Sarah Burton has her own tale to tell, outside the overweening narrative of McQueen, and the way she chose to tell it yielded a challenging, breathtaking show


One of the absorbing issues of the age is identity. Who am I? Where do I belong? Sarah Burton has spent a while placing her work for Alexander McQueen along the length and breadth of the British Isles. This season, she decided it was time to iris in on her own story. Burton was born in Macclesfield, in the North of England, in the midst of the mill towns that produce some of the finest fabrics in the world. She went to school in Manchester, at a time when that city was a pop cultural crucible. She has her own tale to tell, outside the overweaning narrative of McQueen, and the way she chose to tell it yielded a challenging, breathtaking show.

The first look was Binx Walton in a trouser suit carved from a bolt of fabric with the selvedge deliberately included as a detail. MADE IN ENGLAND. In a sense, this was the ordinary exalted, made extraordinary. “Craftsmanship which makes you feel powerful without being embroidered or embellished,” Burton agreed. And the fact that such craftsmanship still exists was her inspiration. Her collection highlighted the capabilities of British fabric mills, at a time when the country’s ability to serve the world has been placed under heavy manners by the Brexit-induced prevarications of idiot politicians.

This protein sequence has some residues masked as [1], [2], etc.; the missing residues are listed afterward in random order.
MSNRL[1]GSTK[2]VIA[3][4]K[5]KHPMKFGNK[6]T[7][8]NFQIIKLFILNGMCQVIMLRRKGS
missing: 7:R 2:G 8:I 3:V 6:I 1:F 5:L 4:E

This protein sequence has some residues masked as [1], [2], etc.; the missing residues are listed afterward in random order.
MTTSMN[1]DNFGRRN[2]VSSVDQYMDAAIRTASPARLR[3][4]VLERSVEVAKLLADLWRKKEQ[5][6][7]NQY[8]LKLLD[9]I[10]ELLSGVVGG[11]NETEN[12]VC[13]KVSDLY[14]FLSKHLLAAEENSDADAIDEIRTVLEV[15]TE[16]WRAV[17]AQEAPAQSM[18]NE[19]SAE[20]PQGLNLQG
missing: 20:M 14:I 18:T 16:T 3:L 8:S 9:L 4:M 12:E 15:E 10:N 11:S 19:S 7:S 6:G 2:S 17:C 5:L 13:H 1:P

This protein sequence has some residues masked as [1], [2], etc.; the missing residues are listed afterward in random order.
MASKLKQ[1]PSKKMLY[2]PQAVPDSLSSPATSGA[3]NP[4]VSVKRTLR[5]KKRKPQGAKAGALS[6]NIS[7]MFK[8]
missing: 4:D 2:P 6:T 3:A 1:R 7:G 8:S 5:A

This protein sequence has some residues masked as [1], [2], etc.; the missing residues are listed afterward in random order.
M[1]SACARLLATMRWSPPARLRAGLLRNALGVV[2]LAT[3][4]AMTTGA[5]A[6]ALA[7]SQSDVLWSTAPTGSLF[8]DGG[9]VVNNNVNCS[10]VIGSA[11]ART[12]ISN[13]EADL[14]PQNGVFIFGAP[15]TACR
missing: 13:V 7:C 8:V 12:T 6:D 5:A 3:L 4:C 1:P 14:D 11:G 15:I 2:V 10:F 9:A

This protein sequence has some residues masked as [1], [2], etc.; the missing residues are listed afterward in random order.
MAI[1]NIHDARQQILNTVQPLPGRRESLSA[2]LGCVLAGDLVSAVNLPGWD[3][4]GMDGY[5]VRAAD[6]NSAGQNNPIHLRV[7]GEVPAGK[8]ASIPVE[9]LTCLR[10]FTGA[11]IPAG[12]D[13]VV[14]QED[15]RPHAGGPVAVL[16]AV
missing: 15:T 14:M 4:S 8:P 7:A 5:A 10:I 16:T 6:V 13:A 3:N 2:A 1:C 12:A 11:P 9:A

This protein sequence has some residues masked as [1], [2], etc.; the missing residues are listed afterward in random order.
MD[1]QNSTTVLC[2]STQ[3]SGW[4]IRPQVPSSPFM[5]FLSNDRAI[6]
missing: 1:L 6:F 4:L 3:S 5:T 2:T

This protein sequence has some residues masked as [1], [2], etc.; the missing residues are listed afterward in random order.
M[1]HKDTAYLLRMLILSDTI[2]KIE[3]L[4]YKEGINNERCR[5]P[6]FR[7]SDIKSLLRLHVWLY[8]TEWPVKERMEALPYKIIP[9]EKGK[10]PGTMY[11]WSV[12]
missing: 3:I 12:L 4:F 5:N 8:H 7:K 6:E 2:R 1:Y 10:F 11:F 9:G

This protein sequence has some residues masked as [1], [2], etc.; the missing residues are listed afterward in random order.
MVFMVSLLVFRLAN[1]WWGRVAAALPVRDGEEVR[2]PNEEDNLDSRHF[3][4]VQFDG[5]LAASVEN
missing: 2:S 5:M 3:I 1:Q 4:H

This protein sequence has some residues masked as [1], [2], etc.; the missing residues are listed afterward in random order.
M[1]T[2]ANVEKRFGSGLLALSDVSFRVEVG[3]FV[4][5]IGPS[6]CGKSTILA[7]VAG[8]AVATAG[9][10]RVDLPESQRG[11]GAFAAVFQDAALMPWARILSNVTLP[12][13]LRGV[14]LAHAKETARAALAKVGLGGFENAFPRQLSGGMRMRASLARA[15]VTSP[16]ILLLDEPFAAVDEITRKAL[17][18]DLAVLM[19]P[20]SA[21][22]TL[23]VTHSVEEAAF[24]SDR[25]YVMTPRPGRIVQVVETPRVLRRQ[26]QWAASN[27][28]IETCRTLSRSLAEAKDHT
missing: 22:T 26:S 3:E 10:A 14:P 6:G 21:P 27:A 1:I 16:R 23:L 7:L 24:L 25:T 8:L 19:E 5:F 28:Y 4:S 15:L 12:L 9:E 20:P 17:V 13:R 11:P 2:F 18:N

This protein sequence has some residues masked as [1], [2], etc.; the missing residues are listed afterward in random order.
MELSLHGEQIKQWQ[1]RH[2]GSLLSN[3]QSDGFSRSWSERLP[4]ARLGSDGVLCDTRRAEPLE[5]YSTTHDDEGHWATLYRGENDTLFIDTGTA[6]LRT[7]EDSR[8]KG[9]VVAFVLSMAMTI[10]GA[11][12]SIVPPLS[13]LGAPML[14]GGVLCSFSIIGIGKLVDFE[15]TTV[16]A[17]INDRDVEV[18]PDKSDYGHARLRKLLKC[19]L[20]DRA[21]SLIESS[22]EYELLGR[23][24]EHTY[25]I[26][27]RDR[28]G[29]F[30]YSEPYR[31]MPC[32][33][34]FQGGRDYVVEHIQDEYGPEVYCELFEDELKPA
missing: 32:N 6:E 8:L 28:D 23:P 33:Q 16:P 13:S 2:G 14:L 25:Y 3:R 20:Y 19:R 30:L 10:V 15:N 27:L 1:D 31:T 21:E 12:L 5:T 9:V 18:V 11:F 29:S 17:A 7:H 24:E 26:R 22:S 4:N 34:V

You could maybe read the gorgeous taffeta confections worn by Adut Akech and Anok Yai at the end of the show as exploded roses, a reminder of another moment when England witlessly tore itself apart (I’m talking about the 15th century’s War of the Roses). And maybe Burton wouldn’t even dispute you on that. But closer to her heart was the spectacular, linear tailoring, reminiscent of the pride her dad took in being dressed in his suit, and the groundedness of that in the working class culture she grew up in. You don’t have to be a man to feel powerful in a suit, Burton was saying. Vittoria Ceretti’s jacket slid sideways into a flower of fabric that trailed away into the grandly imperious gesture of a train.

But there was also Burton’s innate humility in the collection: a pure white poplin shirtdress, a raw-edged cotton look with a mass of fabric bunched at one shoulder to form a ragged rose, a skirt with a floral design shaped by selvedge offcuts on the factory floor. You don’t really want to go there with the punk thing but it is a massive part of Northern culture and soundtrackist John Gosling did include a string version of Joy Division’s “She’s Lost Control.” Again, the notion of transmutation. The ordinary made extraordinary. The alchemy of life. Sarah Burton cast the spell brilliantly.